• Increased security often inhibits ease of use and convenience: Improved security often imposes costs on ease of use. As a result, it is frequently bypassed, or never even implemented by individual users and beleaguered IT staff
  • Lack of in-depth knowledge among consumers leads to difficulty in choosing effective products: “Most consumers have no real-world understanding of [cybersecurity] and cannot choose products wisely or make sound decisions about how to use them.” This is as true today as when it was written in the 1991 Computers at Risk report. Cybersecurity has gotten so complex that even IT staff struggle to understand the products.
  • Human error cannot be programmed away: People can be tricked or grow disgruntled and, in the words of one expert, “are always the weakest link … you can deploy all the technology you want, but people simply cannot be programmed and can’t be anticipated.”
  • Growing complexity of attacks necessitates increased costs for security: Defending this attack surface has required a profusion of new tools. “Increasing complexity increases cost” and “decreases the predictability of new costs.”
  • Disparate reporting and lack of an overarching defense strategy: Few, if any, of the various reports or cyber strategies lay out an overall approach to bind the work or guide between competing priorities. They are instead lists of critical tasks with no underlying theory of how these tasks will lead to success

The NYCTF has focused on the question, “Which innovations—across technology, operations, and policy—have made us the most secure at the least cost?” Rather than simply listing important next actions, cyber strategists should assess innovations and prioritize those that improve defense on the greatest scale and at the least cost, based on the precedent of successful past innovations.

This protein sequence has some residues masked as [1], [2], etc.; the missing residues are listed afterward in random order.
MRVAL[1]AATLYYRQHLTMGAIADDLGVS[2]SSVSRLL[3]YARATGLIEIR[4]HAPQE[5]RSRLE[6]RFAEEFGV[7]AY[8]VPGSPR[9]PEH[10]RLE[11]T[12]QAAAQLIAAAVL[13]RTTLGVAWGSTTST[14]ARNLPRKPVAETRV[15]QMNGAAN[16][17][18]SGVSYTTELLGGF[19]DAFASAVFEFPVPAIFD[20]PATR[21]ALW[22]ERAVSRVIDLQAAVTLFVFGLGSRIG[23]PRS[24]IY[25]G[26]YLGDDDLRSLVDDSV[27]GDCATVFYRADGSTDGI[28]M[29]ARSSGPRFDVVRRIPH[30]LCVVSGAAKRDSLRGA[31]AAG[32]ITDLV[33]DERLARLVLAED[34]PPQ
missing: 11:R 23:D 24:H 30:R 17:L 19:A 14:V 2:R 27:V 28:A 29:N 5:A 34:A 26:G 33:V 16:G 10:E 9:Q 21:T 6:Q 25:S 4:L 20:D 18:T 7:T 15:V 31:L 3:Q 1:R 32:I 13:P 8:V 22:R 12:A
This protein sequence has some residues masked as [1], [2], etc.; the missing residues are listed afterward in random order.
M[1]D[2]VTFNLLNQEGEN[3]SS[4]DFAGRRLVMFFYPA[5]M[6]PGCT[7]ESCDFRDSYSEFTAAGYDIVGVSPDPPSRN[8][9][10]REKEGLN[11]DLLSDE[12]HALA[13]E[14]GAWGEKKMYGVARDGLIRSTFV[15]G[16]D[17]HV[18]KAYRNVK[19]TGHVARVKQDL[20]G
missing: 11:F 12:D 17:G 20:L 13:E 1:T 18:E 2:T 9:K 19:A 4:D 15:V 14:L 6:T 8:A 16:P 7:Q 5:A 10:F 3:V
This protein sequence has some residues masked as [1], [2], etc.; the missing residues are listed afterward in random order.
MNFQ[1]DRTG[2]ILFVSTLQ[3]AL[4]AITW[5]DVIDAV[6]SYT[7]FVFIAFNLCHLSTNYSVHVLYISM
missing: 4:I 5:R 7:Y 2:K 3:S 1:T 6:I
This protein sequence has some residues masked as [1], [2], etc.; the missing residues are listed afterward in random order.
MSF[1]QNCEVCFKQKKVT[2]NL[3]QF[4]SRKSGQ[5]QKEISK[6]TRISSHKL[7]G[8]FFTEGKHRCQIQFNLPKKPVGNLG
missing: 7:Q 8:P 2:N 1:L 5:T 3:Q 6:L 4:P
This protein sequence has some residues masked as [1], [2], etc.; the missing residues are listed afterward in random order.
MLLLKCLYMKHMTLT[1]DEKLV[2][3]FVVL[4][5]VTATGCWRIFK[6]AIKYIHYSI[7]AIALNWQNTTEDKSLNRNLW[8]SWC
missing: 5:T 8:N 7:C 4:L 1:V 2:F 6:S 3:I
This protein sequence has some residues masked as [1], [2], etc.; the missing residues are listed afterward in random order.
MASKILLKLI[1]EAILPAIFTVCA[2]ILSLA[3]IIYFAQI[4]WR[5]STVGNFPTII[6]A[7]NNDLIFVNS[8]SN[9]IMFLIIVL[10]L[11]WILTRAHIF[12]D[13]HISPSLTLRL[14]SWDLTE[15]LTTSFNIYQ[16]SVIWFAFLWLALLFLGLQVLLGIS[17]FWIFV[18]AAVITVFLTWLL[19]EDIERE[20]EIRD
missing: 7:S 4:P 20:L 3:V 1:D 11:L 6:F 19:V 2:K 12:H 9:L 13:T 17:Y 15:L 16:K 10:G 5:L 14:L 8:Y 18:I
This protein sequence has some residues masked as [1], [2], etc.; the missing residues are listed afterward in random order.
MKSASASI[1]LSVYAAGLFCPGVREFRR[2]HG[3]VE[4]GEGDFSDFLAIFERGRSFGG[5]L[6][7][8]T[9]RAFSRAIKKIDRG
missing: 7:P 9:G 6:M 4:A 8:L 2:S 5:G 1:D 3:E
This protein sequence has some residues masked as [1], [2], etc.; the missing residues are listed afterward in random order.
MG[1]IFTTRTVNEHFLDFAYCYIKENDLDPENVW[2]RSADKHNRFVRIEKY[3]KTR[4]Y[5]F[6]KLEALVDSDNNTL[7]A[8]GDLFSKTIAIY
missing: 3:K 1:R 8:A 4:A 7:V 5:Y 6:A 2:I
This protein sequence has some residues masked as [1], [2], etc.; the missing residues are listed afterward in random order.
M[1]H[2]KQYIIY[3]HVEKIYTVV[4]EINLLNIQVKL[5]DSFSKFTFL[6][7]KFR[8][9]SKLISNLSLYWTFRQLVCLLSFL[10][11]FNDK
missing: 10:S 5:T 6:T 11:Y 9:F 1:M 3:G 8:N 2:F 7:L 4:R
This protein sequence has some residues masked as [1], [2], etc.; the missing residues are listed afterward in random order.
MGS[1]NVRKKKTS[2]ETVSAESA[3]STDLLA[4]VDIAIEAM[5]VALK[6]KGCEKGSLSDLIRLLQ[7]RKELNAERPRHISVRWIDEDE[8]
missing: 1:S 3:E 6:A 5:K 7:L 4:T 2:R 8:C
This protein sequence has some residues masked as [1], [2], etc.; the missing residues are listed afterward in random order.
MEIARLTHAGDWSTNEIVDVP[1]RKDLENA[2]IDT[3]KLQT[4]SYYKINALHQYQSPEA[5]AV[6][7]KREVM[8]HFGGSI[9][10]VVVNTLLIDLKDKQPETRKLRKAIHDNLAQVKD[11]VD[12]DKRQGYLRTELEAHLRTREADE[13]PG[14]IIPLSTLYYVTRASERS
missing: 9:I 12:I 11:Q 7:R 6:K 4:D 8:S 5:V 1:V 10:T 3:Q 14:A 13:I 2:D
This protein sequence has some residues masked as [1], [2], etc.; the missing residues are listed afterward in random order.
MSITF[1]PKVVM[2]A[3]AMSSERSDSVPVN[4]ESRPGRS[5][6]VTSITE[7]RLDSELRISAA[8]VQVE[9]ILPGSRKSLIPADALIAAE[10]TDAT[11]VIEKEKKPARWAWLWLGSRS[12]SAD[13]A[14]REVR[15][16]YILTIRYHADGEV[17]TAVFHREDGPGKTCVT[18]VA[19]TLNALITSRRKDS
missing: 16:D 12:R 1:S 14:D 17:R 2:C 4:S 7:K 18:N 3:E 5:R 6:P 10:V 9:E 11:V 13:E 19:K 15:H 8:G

Not all defense innovations have been equally important. Those with the highest impact have created leverage. To make a real difference, an innovation should have two key traits:

  • Defense advantage: Any innovation by defenders must impose far greater costs on attackers. A “dollar of defense” (or hour or other measure of input) should not yield just a “dollar of attack,” but should force attackers to spend considerably more to defeat it.
  • Hyperscale: The innovation must easily, even automatically, work across enterprises or cyberspace as a whole.

Even the best innovations have an expiration date. They roll through a cycle of four stages: promising, amazing, stale, and expired. They fade as technologies change, adversaries adapt, and complexity increases.

graph depicting the cycle of cyber innovations

Static and prescriptive “checking-the-box” cybersecurity typically also creates negative leverage. While perhaps satisfying regulators, these protections often force defenders to expend far more effort than it costs attackers to circumvent them. This was not always the case. Two decades ago, cybersecurity architectures were less complex and threats less varied, so defenses built on static checklists were more effective at keeping out adversaries. Check-the-box compliance has, in short, gone from essential to albatross. Once a game changer, it has over time become a drain on the resources of defenders.

Most expired innovations should be retired, or at least de-emphasized. But some might gain a new lease on life if it is possible to drastically reduce their costs, use them in combination with other innovations to extend their life, or otherwise revamp them to regain leverage.

 The NYCTF has determined that to become more defensible, cyberspace must be:

  • Tolerant of flaws, strong and effective under adversity
  • Capable of agile decision making and crisis response
  • Well managed by multiple stakeholders • Capable of constraining negative externalities
  • Capable of swift and well-coordinated responses
  • Instrumented and measurable
  • Viable and valuable over the long term

The NYCTF posits that cyberspace can be made defensible by applying innovations with leverage, including technological, operational and policy innovations. In Building a Defensible Cyberspace, the Task Force provides the following recommendations:

For the US Government For IT and Security Companies For IT-Dependent Organizations